When we last visited the topic of Righthaven, the so-called “copyright enforcement” company which questionably defends copyrights for American newspaper mogul Stephens Media had just been hit with a class-action lawsuit alleging that the company’s practices were nothing but “extortion litigation.” Now, a US district judge has dealt the copyright trolls another blow, accusing them of making dishonest statements to the court and threatening sanctions against them.
Nevada judge Roger Hunt took issue specifically with Righthaven’s practice of suing parties while representing themselves as the copyright holder of material that actually belongs to Stephen’s Media.
Although Righthaven and Stephen’s Media had an agreement to evenly split the proceeds from any of the settlements resulting from their cases, the newspaper owner consistently retained sole rights to the content in their news publications, and was not named in the lawsuits filed by Righthaven.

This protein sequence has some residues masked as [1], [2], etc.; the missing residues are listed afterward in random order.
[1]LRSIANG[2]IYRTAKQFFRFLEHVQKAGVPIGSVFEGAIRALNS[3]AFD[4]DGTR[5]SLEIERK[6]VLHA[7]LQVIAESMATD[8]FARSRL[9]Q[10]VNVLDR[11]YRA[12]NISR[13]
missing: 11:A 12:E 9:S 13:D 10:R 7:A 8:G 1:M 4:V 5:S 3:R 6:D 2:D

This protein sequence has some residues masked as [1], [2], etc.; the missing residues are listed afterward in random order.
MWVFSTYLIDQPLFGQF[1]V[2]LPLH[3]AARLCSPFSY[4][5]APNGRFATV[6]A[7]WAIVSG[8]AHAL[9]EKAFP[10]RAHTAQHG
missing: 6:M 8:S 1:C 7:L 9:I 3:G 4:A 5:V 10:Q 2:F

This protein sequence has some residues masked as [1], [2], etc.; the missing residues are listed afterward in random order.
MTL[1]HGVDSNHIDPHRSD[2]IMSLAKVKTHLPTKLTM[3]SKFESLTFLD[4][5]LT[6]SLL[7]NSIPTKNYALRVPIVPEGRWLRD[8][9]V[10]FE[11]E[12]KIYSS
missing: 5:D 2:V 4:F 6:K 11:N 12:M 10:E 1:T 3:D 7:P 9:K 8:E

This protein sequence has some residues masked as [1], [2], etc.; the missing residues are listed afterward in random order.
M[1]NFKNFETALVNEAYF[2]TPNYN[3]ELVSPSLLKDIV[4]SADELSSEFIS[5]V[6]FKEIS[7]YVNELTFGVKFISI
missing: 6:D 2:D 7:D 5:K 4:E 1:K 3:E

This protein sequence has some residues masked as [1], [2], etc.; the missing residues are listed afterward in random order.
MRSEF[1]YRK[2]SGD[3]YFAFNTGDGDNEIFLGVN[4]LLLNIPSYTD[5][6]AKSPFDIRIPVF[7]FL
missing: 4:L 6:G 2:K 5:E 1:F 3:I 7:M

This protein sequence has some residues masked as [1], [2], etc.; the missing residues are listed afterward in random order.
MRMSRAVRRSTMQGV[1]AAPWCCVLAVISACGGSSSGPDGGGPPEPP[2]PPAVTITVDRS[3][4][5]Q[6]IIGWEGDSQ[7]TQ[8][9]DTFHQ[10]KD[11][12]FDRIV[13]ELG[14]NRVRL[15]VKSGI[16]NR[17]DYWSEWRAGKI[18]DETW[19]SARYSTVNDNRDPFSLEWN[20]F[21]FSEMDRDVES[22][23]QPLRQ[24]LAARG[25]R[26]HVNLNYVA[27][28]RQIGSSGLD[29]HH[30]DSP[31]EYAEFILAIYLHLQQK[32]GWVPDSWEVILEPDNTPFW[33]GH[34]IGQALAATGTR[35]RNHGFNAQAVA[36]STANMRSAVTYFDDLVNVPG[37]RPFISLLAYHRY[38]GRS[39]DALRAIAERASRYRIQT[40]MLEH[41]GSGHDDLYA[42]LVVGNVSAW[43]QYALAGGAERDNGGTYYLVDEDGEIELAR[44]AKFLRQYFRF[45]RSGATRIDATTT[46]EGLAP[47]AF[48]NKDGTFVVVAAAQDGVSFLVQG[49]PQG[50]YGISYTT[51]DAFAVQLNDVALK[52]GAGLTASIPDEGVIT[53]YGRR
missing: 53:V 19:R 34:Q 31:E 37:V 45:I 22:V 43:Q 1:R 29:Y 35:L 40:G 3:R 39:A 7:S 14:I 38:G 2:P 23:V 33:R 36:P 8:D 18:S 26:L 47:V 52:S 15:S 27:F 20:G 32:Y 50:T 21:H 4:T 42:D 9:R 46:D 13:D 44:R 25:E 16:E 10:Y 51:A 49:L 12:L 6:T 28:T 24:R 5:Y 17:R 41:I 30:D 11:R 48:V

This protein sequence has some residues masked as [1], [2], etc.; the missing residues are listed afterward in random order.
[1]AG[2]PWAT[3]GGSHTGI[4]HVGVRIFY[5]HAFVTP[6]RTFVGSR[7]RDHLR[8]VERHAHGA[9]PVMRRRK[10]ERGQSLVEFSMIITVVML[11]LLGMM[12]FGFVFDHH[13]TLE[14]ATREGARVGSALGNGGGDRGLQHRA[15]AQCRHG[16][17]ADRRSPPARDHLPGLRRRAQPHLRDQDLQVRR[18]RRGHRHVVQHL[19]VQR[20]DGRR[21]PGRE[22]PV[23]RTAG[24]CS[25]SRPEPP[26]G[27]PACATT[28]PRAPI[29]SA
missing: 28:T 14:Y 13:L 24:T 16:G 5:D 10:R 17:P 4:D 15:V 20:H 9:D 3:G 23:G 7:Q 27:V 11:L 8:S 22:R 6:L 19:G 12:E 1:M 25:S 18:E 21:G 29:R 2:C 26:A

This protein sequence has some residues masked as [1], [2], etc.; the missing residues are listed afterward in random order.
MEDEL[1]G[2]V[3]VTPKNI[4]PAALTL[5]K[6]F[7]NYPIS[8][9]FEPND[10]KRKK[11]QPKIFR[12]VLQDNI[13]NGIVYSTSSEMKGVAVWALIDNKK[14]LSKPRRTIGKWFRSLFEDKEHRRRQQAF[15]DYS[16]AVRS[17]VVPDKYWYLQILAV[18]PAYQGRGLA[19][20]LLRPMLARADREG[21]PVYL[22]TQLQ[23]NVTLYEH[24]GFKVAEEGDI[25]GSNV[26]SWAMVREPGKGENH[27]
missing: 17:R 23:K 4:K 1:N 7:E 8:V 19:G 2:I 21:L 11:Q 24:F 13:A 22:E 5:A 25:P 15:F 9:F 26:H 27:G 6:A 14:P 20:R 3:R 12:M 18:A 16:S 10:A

A “copyright owner cannot assign a bare right to sue.” Judge Hunt stated in his ruling.
“Making this failure more egregious, not only did Righthaven fail to identify Stephens Media as an interested party in this suit, the court believes that Righthaven failed to disclose Stephens Media as an interested party in any of its approximately 200 cases filed in this district,” Hunt also stated. “Accordingly, the court orders Righthaven to show cause, in writing, no later than two weeks from the date of this order, why it should not be sanctioned for this flagrant misrepresentation to the court.”
Good luck with that, Righthaven!